Can You Grow Peanuts In The Garden Beds?
If you go to the southeast of the United States, there is no doubt that you will see many signs urging you to buy real southern grown peaches, pecans, oranges and peanuts from the next export. Although these delicious fruits and nuts may be the pride of the south, we people in the north can still grow some. That is to say, peanuts need a long and warm growing season, so those of us who have a cool climate need to plant them in garden beds to prolong the growing season.
Grow peanuts in containers
Peanuts, scientifically known as Arachishypogaea, are hardy in 6 to 11 districts. They belong to the legume family and are classified as tropical plants. Because of this, many people in cool climates may think, "Can you grow peanuts in containers? Yes, but they do have certain requirements.
As tropical plants, they thrive in hot, humid, sunny and humid but well drained soil. These growing needs should be considered before attempting to grow peanut plants in containers.
When grown from seeds, peanuts need at least 100 frost free days to mature. They also need a constant soil temperature of 70 to 80 degrees Fahrenheit (21-27 degrees Celsius) to germinate. In the north, it is necessary to start planting peanut seeds indoors, at least one month before the last frost date. If the weather is cool, you need to continue planting peanuts indoors.
There are four main types of peanuts that can be used as seeds:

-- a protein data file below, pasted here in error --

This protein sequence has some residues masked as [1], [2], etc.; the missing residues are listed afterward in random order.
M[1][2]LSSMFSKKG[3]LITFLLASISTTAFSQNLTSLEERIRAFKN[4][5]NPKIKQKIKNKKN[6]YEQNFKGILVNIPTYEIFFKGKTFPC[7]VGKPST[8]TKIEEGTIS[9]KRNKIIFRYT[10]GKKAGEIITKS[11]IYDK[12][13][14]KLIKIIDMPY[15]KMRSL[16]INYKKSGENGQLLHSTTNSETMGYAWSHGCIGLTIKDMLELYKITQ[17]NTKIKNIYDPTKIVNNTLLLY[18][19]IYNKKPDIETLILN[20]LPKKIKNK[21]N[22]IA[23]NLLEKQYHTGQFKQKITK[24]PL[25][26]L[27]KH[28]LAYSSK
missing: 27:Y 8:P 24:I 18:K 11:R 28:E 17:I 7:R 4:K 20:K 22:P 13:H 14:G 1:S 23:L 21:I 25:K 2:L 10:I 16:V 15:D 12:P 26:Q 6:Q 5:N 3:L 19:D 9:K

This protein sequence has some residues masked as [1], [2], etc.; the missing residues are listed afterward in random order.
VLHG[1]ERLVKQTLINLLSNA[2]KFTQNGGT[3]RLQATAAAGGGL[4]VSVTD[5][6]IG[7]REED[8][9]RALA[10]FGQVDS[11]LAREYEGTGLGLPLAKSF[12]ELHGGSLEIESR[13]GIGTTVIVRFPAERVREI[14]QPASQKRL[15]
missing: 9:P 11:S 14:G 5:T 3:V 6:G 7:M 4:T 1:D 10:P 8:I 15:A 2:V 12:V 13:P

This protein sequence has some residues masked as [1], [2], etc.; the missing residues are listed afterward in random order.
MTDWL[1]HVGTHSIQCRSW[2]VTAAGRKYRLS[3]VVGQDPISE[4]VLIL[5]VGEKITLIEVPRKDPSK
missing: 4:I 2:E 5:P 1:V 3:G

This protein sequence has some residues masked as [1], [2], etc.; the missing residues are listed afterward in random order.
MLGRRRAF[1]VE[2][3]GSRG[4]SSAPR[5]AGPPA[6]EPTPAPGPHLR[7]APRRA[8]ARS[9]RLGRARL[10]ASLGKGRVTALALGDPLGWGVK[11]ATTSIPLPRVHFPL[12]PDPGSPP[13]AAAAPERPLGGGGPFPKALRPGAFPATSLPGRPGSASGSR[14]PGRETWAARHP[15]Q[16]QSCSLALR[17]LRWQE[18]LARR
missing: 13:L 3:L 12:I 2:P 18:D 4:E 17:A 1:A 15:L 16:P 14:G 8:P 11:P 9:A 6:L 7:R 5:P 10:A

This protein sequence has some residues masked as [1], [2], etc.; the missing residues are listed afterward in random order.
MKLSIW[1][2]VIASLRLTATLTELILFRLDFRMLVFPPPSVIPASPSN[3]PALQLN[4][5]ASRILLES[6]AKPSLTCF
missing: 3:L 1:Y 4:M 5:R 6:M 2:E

Virginia peanuts produce large nuts that are perfect for baking.
The Spanish peanut is the smallest nut, usually used in nut mixtures.
Runner peanuts have medium sized nuts and are the most commonly used variety of peanut butter.
Valencia peanuts are the sweetest with bright red skin.
Peanut seeds can be purchased online or in the garden center. They are actually just peanuts, still in the shell. Peanuts should be kept in their shells until you are ready to plant them. When planting, they are shelled and the nuts are planted in seedling trays 1 to 2 inches (2.5-5 cm) deep and 4 to 6 inches (10-15 cm) apart. After the plants have sprouted and reached a height of about 1 to 2 inches (2.5-5 cm), you can carefully transplant them into larger pots.
How to plant peanut plants in raised garden beds
The process of peanut plant care in the flowerpot is very similar to that of potato planting. Soil or organic material is deposited around the two plants as they grow, so that they will produce more and better fruit. Because of this, container grown peanuts should be planted in garden beds that are more than one foot (30.5 cm) deep.
Usually, about five to seven weeks after germination, peanut plants will form small yellow flowers that look like sweet pea flowers. After the flowers wither, the plants will produce tendrils, called nails, which will grow to the soil. It is allowed to do so, and then the organic material is piled around the plant. Repeat this "climbing" every time the plant reaches a height of 7 to 10 inches (18-25.5 cm). A peanut plant can produce 1 to 3 pounds (0.5 to 1.5 kilograms) of peanuts, depending on how high you can climb it. The depth of container grown peanuts may be limited.
Organic materials provide sufficient nutrition for peanut plants, but once they bloom, you can feed them with high potassium and high phosphorus fertilizers. Legumes do not need nitrogen.
Peanut plants are ready to harvest within 90 to 150 days after germination, when the leaves turn yellow and wither. Peanuts are very nutritious, with high protein content, as well as vitamin B, copper, zinc and manganese.